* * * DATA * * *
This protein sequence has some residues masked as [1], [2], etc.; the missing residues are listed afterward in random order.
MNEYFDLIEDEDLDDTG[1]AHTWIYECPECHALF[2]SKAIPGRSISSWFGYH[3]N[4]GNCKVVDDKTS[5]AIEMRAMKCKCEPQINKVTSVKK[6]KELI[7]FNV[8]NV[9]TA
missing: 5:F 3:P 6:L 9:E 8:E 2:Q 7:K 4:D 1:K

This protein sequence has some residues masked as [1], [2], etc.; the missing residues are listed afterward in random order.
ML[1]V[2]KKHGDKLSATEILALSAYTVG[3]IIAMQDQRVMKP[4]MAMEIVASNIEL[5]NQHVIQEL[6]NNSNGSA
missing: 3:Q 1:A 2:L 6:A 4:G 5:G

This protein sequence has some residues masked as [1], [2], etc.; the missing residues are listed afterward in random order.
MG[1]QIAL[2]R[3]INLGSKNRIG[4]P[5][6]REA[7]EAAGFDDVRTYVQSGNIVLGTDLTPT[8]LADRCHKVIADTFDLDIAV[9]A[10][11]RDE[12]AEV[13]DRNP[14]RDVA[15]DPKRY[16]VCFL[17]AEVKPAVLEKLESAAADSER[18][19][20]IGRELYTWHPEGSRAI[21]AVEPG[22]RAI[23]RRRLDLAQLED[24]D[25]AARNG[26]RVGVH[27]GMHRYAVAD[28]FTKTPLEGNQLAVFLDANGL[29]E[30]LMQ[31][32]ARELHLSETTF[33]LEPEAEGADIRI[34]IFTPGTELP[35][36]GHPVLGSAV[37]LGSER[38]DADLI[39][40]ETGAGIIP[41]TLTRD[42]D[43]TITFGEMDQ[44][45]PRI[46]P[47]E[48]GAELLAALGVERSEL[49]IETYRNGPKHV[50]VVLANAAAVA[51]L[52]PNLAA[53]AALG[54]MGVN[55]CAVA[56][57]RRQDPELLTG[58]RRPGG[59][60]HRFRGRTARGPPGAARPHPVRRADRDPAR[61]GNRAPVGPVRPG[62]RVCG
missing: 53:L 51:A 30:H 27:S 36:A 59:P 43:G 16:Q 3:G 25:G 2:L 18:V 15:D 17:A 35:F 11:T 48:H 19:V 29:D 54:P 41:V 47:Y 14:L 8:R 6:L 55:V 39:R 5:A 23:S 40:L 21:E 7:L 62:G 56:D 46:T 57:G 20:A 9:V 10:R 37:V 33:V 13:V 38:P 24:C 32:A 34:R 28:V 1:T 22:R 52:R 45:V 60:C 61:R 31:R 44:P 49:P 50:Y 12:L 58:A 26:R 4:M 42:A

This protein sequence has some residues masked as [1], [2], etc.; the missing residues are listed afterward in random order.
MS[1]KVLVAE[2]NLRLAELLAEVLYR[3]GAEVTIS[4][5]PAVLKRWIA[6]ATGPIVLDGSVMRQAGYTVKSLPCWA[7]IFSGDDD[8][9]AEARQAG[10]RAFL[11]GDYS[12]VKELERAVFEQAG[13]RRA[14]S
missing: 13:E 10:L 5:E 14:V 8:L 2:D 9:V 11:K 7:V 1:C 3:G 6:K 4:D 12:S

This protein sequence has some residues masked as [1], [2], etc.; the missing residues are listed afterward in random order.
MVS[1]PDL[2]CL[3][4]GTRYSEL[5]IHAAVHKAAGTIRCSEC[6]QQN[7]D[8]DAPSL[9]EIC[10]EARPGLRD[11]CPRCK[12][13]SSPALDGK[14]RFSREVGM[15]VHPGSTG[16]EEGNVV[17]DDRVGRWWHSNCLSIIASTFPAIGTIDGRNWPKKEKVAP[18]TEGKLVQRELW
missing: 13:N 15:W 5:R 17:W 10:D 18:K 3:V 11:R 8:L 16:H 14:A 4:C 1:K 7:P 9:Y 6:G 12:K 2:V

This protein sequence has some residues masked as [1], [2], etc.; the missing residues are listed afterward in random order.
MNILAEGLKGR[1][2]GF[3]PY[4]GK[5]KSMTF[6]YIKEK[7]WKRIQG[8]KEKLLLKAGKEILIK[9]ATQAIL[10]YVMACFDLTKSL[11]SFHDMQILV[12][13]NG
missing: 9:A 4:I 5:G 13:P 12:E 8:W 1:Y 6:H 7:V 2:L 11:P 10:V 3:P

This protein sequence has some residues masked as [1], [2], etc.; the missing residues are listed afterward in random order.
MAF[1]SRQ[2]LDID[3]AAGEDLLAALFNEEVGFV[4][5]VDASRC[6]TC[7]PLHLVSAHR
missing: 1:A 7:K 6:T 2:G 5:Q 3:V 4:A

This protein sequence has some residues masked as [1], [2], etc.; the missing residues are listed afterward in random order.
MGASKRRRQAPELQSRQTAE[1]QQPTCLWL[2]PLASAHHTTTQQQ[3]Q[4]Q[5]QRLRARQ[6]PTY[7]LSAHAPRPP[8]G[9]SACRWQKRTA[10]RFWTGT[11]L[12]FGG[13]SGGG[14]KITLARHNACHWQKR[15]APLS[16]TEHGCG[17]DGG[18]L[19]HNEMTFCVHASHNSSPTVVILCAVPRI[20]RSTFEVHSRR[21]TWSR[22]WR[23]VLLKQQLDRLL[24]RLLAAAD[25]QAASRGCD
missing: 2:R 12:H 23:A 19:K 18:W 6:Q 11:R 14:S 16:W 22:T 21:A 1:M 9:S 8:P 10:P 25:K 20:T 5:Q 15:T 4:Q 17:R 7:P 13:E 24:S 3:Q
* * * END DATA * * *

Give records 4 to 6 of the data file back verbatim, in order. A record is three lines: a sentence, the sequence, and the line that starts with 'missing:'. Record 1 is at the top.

This protein sequence has some residues masked as [1], [2], etc.; the missing residues are listed afterward in random order.
MS[1]KVLVAE[2]NLRLAELLAEVLYR[3]GAEVTIS[4][5]PAVLKRWIA[6]ATGPIVLDGSVMRQAGYTVKSLPCWA[7]IFSGDDD[8][9]AEARQAG[10]RAFL[11]GDYS[12]VKELERAVFEQAG[13]RRA[14]S
missing: 13:E 10:L 5:E 14:V 8:L 2:D 9:V 11:K 7:V 1:C 3:G 6:K 4:D 12:S

This protein sequence has some residues masked as [1], [2], etc.; the missing residues are listed afterward in random order.
MVS[1]PDL[2]CL[3][4]GTRYSEL[5]IHAAVHKAAGTIRCSEC[6]QQN[7]D[8]DAPSL[9]EIC[10]EARPGLRD[11]CPRCK[12][13]SSPALDGK[14]RFSREVGM[15]VHPGSTG[16]EEGNVV[17]DDRVGRWWHSNCLSIIASTFPAIGTIDGRNWPKKEKVAP[18]TEGKLVQRELW
missing: 13:N 15:W 5:R 17:W 10:D 18:K 3:V 11:R 8:L 16:H 14:A 4:C 1:K 7:P 9:Y 6:G 12:K 2:V

This protein sequence has some residues masked as [1], [2], etc.; the missing residues are listed afterward in random order.
MNILAEGLKGR[1][2]GF[3]PY[4]GK[5]KSMTF[6]YIKEK[7]WKRIQG[8]KEKLLLKAGKEILIK[9]ATQAIL[10]YVMACFDLTKSL[11]SFHDMQILV[12][13]NG
missing: 9:A 4:I 5:G 13:P 12:E 8:W 1:Y 6:H 7:V 2:L 11:P 10:V 3:P